Series?: Book 1
Pages: 452 pages
Publisher: Simon & Schuster
Dates read: November 21st to 23rd, 2014 (Hardcover copy)
Mara Dyer doesn’t think life can get any stranger than waking up in a hospital with no memory of how she got there.
She believes there must be more to the accident she can’t remember that killed her friends and left her mysteriously unharmed.
She doesn’t believe that after everything she’s been through, she can fall in love.
This book was a re-read. Albeit, the last time I read The Unbecoming of Mara Dyer was in 2012, right after the second one was released. So, because of the release of the third and final novel, I decided to do a re-read because why not.
I absolutely adored this book. I liked it two years ago and I like it just as much now, if not more. There were a few things here and there that bother me somewhat, but it didn’t distract me all that much from the writing.
The story is just so intriguing. The synopsis doesn’t give much of an idea of what the novel’s about, but it’s about a girl name Mara Dyer. Her family moved to Florida after she suffered a traumatic event in Laurelton, Rhode Island. There, she tries to get through the aftermath of the accident, and has PTSD-induced flashbacks and hallucinations. As the novel progresses, though, you start to wonder what’s real and what’s not and then at some point, you just wonder what the hell is going on??? But in a good way. I could not put this book down, I plowed through it in three days.
Mara is a pleasant heroine to read about. She isn’t annoying, or dull, like some heroines can be. There was a healthy balance, and I think her voice and actions fit properly with a teenage girl suffering from PTSD. Noah Shaw, the main love interest, is probably my #1 literary boyfriend. He’s just so… amazing. He’s one of those brooding, sarcastic playboy characters with the heart of gold, but for some reason, he isn’t too cliché. I just absolutely love him. I could go on for days about him, but I’ll refrain myself.
What is also really nice about the characters in this book is that even the secondary ones are well-rounded. Mara’s family (two brothers, Joseph and Daniel, and her parents) all have their own personalities and even if they weren’t in a large part of the book, I still got a pretty clear image of who they were. The only thing I would have wished for is that there was more Jamie! He’s Mara’s first friend at her new school, and he’s just a great friend all around. There just needed to be more of him.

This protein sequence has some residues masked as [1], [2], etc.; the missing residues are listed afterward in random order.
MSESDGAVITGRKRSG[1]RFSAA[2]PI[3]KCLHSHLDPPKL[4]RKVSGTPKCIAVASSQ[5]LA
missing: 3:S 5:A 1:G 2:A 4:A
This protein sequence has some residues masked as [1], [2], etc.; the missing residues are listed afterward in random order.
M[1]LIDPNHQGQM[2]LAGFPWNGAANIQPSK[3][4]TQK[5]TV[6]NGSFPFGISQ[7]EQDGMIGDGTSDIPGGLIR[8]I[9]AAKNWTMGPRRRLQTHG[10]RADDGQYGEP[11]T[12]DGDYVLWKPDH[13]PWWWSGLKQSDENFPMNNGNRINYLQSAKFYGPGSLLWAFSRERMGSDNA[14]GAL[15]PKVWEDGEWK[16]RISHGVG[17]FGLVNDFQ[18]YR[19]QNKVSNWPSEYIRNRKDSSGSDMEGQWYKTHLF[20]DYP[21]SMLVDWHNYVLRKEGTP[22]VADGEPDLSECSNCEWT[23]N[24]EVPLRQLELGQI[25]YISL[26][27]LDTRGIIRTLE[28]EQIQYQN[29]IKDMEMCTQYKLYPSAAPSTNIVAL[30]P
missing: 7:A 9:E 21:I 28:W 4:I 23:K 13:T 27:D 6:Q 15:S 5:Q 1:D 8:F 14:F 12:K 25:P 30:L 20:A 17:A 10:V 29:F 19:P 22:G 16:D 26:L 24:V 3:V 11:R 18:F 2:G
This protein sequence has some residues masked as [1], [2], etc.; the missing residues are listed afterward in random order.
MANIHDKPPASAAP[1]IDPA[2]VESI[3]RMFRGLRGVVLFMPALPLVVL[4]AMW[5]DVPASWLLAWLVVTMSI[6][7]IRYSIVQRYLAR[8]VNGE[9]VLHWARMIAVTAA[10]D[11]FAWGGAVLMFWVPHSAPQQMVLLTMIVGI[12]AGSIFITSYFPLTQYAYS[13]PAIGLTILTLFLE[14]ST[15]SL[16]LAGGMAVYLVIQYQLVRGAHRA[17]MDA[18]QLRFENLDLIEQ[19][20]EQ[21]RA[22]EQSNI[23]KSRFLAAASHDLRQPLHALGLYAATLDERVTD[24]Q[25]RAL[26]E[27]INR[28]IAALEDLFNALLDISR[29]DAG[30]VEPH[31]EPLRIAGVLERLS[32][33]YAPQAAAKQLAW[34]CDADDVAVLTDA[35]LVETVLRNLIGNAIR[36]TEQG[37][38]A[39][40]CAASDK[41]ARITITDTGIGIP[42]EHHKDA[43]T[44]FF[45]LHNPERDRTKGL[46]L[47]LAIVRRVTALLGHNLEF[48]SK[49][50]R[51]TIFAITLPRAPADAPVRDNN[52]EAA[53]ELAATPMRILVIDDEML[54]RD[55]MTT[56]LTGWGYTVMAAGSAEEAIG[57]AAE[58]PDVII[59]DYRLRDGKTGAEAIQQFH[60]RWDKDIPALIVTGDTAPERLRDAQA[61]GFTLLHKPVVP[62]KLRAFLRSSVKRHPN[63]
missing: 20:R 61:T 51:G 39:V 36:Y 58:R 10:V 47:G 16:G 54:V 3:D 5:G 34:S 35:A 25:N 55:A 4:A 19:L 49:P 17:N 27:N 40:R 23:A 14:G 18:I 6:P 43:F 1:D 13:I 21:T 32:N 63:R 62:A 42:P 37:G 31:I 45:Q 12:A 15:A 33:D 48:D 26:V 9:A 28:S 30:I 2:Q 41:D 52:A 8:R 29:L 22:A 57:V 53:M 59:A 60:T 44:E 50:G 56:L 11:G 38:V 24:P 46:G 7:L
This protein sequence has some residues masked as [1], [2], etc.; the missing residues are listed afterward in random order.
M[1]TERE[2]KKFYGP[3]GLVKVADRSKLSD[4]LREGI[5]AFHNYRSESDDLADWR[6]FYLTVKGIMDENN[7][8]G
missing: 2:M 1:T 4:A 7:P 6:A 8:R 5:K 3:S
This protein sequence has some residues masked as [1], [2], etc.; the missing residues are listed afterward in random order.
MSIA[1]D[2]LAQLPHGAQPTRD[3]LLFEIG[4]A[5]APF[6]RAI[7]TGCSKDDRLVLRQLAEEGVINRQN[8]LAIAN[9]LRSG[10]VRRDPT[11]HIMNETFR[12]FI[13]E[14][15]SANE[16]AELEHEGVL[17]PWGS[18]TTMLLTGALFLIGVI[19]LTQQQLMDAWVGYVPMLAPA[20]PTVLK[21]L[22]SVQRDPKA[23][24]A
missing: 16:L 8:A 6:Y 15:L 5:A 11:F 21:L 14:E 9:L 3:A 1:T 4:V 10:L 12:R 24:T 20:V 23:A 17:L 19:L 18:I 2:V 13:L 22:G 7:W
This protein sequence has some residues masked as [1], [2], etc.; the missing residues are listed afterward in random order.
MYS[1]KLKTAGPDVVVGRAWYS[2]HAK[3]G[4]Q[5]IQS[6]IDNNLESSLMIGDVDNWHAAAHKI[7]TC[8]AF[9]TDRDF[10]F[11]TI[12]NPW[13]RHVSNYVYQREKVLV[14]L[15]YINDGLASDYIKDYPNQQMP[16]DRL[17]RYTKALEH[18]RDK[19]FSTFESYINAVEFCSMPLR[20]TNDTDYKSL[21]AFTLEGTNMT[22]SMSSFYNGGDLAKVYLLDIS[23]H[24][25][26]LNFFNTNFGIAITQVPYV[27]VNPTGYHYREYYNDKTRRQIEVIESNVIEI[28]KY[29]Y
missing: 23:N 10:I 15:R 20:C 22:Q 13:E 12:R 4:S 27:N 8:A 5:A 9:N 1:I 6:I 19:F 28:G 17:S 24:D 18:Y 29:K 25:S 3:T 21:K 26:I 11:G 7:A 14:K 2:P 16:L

I also really liked Michelle Hodkin's writing. When Mara was freaked out or nervous, I was freaked out and nervous. The scenes where she had PTSD episodes were, in my opinion, well written. I actually got scared while reading the book, my heartbeat sped up. That isn’t something that happens often to me while reading, and it did in this book.
As with any book, there were a few things I didn’t like. First of all, Mara seems to criticize every single female character at her new school. There’s a costume party towards the beginning, and there was kind of an over-usage of the words “slutty, whorish” and I just found it… useless. It just bothered me.
Also, as adorable as Mara and Noah are, I found they wen’t from 0 to 100 way too fast. One second, Mara was saying that she hated Noah and the next she was absolutely in love with him. I wish there would have been a bit more of a build-up to their romance.
Finally, I found the climax of the story came and went too fast. It wasn’t anti-climatic, exactly, but it just seemed like the ending of the book rolled up and hit you in the face way too quickly. Again, more build-up would’ve been nice.
So, if you’re looking for a YA novel with romance, psychological drama and just something that is so unique and never-before-seen, then I highly, highly suggest you read The Unbecoming of Mara Dyer.
Note: If you’re squicky or trigeredwhen it comes to gross/disturbing scenes (Mara gets second-degree burns on her arm, at one point), proceed with caution while reading.